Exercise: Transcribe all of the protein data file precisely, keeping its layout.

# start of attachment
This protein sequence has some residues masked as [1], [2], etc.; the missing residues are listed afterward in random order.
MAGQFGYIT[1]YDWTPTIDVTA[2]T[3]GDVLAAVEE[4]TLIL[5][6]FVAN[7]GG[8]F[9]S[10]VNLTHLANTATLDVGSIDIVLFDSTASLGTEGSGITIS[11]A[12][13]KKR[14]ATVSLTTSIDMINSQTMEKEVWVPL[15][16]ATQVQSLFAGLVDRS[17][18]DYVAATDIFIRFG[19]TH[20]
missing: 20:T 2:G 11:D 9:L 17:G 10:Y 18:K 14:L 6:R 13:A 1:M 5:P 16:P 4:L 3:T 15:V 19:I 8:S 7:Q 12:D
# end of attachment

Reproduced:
This protein sequence has some residues masked as [1], [2], etc.; the missing residues are listed afterward in random order.
MAGQFGYIT[1]YDWTPTIDVTA[2]T[3]GDVLAAVEE[4]TLIL[5][6]FVAN[7]GG[8]F[9]S[10]VNLTHLANTATLDVGSIDIVLFDSTASLGTEGSGITIS[11]A[12][13]KKR[14]ATVSLTTSIDMINSQTMEKEVWVPL[15][16]ATQVQSLFAGLVDRS[17][18]DYVAATDIFIRFG[19]TH[20]
missing: 20:T 2:G 11:D 9:L 17:G 10:Y 18:K 14:L 6:R 13:A 1:M 5:P 16:P 4:L 3:T 15:V 19:I 8:S 7:Q 12:D